But the software company still gets rights to its new games.
Redmond, Wash.-based Microsoft said it agreed to let
, the creator of the
franchise, "to embark on a path to become an independent company."
Rumors of a split had been circling on several game blogs.
Bungie released a statement saying Microsoft, which bought the developer in 2000, will retain a minority equity interest.
But Microsoft still has publishing rights to Bungie's future titles. Released Sept. 25,
, which is exclusive to Microsoft's Xbox 360 gaming platform, sold $300 million worldwide in its first week, the company said Wednesday.
Microsoft was recently trading up 21 cents, or 0.7%, to $29.92.
"While we are supporting Bungie's desire to return to its independent roots, we will continue to invest in our 'Halo' entertainment property with Bungie and other partners, such as Peter Jackson, on a new interactive series set in the 'Halo' universe" Shane Kim, corporate vice president of Microsoft Game Studios, said in a statement.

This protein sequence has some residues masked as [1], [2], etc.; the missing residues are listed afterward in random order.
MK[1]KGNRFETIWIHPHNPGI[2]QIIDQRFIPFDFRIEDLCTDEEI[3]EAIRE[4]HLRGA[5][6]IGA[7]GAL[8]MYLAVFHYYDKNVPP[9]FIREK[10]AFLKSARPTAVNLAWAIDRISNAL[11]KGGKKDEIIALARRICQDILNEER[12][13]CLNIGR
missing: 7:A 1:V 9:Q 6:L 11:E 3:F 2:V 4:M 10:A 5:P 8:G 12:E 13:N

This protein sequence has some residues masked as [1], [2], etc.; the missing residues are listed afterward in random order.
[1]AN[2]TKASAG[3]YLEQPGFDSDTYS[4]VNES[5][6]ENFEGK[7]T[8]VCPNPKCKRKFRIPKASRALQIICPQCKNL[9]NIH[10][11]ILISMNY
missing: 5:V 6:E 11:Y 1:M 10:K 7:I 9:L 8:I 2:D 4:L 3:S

"We look forward to great success with Bungie as our long-term relationship continues to evolve through 'Halo'-related titles and new IP created by Bungie," Kim said. Bungie was founded in 1991.
"Working with Microsoft ... allowed us to grow as a team and make the ambitious blockbuster games we all wanted to work on," Bungie founder Jason Jones said in a press release. "But Bungie is like a shark. We have to keep moving to survive. We have to continually test ourselves, or we might as well be dolphins. Or manatees," he added.
The contractual change in Bungie's status "will enable us to expand both creatively and organizationally in our mission to create world-class games," said Harold Ryan, studio head for Bungie. "We will continue to develop with our primary focus on Microsoft platforms. Bungie Studios will remain in its current location in Kirkland, Wash.